The big boss of India's largest consumer company is worried about stagflation and unprecedented inflation
Hindustan Unilever( HUL) is India’s largest and oldest FMCG brand, with a history prior to the country’s independence.
- In its latest earnings, HUL reported a growth of 10% in sales that was almost entirely driven by price increases and not volumes.
Sanjiv Mehtaoutlined several important aspects in the company’s earnings call – for the Indian economy, the risk of stagflation and more.
AdvertisementHindustan Unilever’s chief Sanjiv Mehta has spent 30 years at the fast-moving consumer goods (FMCG) giant and he’s worried – he said has not seen inflation of this kind before and has a warning for the government.
The maker of
At the company’s March 2022 quarter earnings call, HUL’s chief executive officer and managing director Sanjiv Mehta cautioned the Indian government about the risk of stagflation staring at the Indian economy.
What HUL chief Sanjiv Mehta said on the state of the Indian economy and what needs to be done
1. Tackling inflation, preventing stagflation and front-loading ₹7.5 lakh crore capex
“Inflation is certainly having an impact on consumption, and we must ensure that we do not get entrapped by stagflation. It would be a tightrope walk for the
This is especially important at a time when wholesale inflation has run away to near the same level as it was during the 1991 economic crisis.
Stagflation is a phenomenon in which the inflation is high, economic growth is slow and unemployment is relatively high. Essentially, costs are running high on the one hand and incomes are either stagnating or growing at a slow pace.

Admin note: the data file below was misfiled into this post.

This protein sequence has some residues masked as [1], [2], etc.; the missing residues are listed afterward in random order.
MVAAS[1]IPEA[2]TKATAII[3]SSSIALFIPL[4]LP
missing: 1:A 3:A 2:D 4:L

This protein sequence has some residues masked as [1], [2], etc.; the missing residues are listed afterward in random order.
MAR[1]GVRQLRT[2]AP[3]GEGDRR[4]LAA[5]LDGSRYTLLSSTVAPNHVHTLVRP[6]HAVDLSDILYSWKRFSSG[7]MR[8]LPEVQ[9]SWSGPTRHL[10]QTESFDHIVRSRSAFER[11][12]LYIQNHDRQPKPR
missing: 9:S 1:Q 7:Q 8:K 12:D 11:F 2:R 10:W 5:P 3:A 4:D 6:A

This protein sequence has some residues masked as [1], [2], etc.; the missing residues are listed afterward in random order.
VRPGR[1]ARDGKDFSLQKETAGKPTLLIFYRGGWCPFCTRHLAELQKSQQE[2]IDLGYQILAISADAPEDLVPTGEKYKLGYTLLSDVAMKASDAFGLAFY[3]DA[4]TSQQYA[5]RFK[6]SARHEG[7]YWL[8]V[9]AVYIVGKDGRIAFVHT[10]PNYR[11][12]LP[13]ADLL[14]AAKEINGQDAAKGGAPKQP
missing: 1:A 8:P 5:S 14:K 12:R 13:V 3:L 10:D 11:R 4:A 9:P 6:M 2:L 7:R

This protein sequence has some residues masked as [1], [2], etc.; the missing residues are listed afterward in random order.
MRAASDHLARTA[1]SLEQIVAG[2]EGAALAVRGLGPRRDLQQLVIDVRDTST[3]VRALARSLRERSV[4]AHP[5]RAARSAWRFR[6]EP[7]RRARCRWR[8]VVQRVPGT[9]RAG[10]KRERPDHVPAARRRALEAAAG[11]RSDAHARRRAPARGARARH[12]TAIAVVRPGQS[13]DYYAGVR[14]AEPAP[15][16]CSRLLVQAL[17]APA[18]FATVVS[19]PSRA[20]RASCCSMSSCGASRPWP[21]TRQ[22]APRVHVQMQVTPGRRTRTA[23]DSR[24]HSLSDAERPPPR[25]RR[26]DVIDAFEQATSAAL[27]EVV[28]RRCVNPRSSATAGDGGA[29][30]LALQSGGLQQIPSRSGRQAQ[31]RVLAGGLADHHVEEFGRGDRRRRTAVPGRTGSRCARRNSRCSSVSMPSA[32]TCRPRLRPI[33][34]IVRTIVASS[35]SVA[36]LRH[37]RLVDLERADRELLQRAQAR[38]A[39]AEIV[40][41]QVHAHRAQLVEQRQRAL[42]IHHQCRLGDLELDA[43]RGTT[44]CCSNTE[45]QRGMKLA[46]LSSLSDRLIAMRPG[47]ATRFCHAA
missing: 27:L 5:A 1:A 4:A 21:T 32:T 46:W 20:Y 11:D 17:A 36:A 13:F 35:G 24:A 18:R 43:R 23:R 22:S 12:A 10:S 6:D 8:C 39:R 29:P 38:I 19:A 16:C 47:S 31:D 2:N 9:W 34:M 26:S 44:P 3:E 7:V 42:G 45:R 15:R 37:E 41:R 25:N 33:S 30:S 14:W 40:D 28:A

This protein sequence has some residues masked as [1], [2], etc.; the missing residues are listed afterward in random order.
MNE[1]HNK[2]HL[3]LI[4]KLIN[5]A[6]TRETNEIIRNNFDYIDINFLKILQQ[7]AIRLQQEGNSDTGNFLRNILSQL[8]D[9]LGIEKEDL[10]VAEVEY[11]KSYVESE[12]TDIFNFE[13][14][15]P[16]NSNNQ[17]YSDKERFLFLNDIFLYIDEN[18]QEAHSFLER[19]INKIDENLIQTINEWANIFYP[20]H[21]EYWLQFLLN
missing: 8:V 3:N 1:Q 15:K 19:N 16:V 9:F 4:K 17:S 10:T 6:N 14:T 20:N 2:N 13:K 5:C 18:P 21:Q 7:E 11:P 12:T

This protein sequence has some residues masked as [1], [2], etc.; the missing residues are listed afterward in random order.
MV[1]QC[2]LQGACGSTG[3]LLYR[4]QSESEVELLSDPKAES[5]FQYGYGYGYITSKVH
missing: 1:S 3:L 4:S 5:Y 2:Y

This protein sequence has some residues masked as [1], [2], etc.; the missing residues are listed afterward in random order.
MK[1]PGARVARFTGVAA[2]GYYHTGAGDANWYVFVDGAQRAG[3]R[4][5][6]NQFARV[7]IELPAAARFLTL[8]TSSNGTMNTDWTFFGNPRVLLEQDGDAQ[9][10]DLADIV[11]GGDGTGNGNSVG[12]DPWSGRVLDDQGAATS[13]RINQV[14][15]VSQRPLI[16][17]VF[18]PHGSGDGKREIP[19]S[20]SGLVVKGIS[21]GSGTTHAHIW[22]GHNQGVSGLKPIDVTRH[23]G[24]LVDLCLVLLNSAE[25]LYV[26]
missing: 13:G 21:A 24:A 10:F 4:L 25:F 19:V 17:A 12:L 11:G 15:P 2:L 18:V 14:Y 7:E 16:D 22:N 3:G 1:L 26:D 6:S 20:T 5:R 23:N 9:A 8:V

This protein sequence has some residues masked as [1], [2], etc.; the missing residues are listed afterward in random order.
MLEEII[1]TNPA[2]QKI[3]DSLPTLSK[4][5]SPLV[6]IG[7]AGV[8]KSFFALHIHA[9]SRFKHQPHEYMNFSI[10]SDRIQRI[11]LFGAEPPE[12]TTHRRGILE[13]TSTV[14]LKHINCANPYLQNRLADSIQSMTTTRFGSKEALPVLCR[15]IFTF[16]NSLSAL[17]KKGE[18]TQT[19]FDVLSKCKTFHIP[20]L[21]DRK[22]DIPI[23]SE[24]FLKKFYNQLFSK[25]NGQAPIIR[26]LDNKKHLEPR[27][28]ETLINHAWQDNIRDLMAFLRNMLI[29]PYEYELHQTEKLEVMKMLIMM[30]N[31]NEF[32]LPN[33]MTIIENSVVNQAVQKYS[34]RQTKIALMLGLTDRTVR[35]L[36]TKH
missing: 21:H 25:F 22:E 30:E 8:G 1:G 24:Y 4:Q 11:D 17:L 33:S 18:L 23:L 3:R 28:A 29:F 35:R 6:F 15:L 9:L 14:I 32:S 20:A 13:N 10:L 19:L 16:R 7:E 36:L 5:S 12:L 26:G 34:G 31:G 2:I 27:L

“The ₹7.5 lakh crore which the government had earmarked in the budget for the capital expenditure, they should front-load it as much as possible so that it gives impetus to the economy during these tough times,” Mehta further added.
In an interview with Moneycontrol, Mehta said he has “never seen this kind of inflation” – what with prices of edible oils to automobiles and everything else in between going up, the consumer with lesser disposable incomes have to ration their supplies within the limits of their incomes.
This has also reflected in HUL’s earnings – the company posted a 10% increase in sales almost entirely driven by price increases and not volumes. This is still better than the overall FMCG sector which saw an 8% decline in volumes.
2. Indonesia’s palm oil export ban won’t be an issue for India
Indonesia’s palm oil export ban has made a lot of people uneasy, more so in India where edible oil prices have seen a huge runoff in the backdrop of the Russia-Ukraine war.
However, Mehta believes the Indonesia ban is not going to impact India, since the palm oil we use has not been banned. While the price rise is a different matter, Mehta says the availability will not be an issue, at least as of now.
3. People are putting off discretionary spending
One of the major downsides of inflation across the board is that people with lower disposable incomes start reducing discretionary spending. While it was expected that the demand for discretionary items would fall during Covid lockdowns, Mehta says the demand for these items will be under stress for a “few more quarters”.
4. On the learnings from the COVID-19 pandemic
Mehta outlined several learnings from the global pandemic – this includes agility, focus, adaptability to changing situations, and building resilience in the value chain.
For a giant like HUL, some of these things, especially agility, might be a little difficult to achieve, but the company is likely in a better position to build resilience of a few months into its capacities, than its smaller competitors.
5. HUL looking at acquisitions
The downtrend in the economy also throws up new avenues of acquisitions for industry leaders, and that is no different for HUL. Mehta revealed that HUL is also looking at ways to achieve inorganic growth – that is, acquisitions.
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